Elderly Nova Scotians deserve better says MacFarlane

September 28, 2018 at 9:27 am

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The Official Opposition says no one in our long-term care facilities should die because of a bed sore.

Today in the Legislature, PC Leader Karla MacFarlane introduced the Pressure Sore Accountability Act to protect people in long-term care facilities amid growing concerns around pressure sores.

“It is unbelievable that so many of our elderly are living their final days of their life in pain and neglect,” says MacFarlane. “That ends now- we need strong legislation to ensure that no one else is subjected to this kind of disrespect.”

The bill requires all long-term care facilities to provide any patient in their care with a stage three or four pressure ulcer with an airbed, as well as a referral to a wound specialist. The bill would also require all long-term care facilities to release the number of patients with pressures sores, their severity and would apply penalties for facilities that have multiple or repeated issues that are not sufficiently addressed.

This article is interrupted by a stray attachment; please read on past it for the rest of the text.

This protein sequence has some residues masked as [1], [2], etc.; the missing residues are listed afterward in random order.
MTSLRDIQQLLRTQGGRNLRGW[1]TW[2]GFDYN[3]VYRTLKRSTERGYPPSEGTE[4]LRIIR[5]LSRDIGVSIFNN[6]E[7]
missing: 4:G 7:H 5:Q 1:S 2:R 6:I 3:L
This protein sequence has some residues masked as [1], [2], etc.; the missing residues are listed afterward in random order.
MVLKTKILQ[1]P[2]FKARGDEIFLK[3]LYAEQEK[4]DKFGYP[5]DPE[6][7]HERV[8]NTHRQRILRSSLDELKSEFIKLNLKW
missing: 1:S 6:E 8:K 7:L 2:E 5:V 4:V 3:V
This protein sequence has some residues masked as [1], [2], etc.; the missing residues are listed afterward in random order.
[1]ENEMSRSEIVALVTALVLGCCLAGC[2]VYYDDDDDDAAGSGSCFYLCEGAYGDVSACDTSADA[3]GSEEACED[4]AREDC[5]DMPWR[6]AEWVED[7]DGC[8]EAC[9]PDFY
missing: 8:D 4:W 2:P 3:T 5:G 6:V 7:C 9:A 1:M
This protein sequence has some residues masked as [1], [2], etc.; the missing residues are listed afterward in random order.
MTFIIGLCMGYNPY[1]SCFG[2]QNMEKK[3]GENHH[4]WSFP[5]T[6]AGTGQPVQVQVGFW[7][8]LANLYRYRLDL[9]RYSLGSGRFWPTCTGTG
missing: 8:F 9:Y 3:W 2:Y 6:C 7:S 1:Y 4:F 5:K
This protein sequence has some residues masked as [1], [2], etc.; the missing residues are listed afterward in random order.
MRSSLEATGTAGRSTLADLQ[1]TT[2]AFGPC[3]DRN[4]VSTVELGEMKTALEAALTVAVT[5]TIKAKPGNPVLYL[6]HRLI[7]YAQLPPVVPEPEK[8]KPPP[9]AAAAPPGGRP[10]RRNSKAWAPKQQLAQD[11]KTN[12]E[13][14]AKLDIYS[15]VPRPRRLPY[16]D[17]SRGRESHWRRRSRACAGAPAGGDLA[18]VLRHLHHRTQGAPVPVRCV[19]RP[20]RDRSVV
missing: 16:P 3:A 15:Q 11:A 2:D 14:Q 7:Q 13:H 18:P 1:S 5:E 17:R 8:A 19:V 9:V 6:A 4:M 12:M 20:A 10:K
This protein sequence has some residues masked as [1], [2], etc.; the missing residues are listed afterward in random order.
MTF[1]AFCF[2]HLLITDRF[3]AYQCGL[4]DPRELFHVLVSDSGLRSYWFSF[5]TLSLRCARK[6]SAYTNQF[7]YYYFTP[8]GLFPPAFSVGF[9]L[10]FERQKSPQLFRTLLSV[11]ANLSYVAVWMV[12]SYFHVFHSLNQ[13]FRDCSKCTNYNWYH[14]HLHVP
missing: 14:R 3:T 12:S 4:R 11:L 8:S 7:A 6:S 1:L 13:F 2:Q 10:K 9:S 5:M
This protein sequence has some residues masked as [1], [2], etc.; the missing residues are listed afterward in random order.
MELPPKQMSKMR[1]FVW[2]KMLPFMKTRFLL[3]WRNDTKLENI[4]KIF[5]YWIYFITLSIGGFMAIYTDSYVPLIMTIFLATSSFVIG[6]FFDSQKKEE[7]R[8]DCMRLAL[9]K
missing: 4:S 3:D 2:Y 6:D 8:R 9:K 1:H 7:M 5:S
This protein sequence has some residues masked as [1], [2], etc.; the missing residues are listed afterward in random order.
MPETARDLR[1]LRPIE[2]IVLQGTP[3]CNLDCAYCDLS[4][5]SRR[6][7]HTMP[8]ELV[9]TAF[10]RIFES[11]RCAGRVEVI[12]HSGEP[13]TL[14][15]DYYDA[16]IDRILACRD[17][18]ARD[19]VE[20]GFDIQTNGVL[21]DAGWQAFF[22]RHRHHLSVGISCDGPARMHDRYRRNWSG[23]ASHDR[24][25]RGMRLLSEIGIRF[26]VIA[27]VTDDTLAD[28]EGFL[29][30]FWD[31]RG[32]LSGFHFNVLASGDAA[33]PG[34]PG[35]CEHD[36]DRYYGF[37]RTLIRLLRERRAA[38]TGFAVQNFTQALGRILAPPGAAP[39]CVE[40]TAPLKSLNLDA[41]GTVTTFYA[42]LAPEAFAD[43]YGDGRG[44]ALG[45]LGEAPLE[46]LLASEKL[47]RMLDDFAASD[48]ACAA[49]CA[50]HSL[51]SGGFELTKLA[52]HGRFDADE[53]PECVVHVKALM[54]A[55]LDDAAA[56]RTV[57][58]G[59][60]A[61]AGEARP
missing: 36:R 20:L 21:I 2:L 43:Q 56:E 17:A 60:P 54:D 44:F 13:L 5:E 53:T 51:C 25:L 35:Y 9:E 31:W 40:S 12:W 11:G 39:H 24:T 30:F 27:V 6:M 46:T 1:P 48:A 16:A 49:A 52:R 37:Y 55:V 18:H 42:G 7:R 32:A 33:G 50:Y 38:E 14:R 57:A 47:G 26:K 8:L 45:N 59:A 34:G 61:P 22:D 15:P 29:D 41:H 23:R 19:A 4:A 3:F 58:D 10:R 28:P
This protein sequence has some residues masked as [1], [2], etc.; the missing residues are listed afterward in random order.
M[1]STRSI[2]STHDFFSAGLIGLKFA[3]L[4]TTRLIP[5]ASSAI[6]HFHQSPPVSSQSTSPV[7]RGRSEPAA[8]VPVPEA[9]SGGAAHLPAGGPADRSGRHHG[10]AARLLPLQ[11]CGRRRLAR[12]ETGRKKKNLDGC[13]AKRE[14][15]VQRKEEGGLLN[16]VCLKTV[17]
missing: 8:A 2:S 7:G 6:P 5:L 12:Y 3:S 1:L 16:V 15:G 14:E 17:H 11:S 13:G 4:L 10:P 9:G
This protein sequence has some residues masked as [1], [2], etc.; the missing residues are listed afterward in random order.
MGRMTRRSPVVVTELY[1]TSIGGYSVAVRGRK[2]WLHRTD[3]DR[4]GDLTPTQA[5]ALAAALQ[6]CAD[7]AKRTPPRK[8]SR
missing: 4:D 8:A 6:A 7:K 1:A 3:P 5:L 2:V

The bill is welcomed by Dorothy Dunnington. Dunnington’s sister, 40-year-old Chrissy Dunnington,  died of a stage four bedsore described as being “to the bone” in March 2018. Dunnington said her family is extremely grateful that their concerns are being heard, but permanent changes are necessary.

“We are angry and frustrated that it took the death of our beautiful Chrissy to bring the necessary attention to this subject,” says Dunnington. “Temporary measures are not good enough- Our elderly and vulnerable have suffered yesterday, today and will continue to suffer until we make this a priority.”

Robert Silverstein, son-in-law of John Ferguson who died of sepsis because of a stage three pressure sore, says negligence killed his father-in-law.

“It’s criminal that he died from something completely and utterly preventable,” says Silverstein who helped found ‘Family for Quality Eldercare’ after Ferguson’s death. “This lazy approach to caring for our elderly has to end – not tomorrow, right now.”

In June, the province reported 152 stage three and four pressure injuries in long-term care facilities across the province.

The bill can be found on the Nova Scotia Legislature website.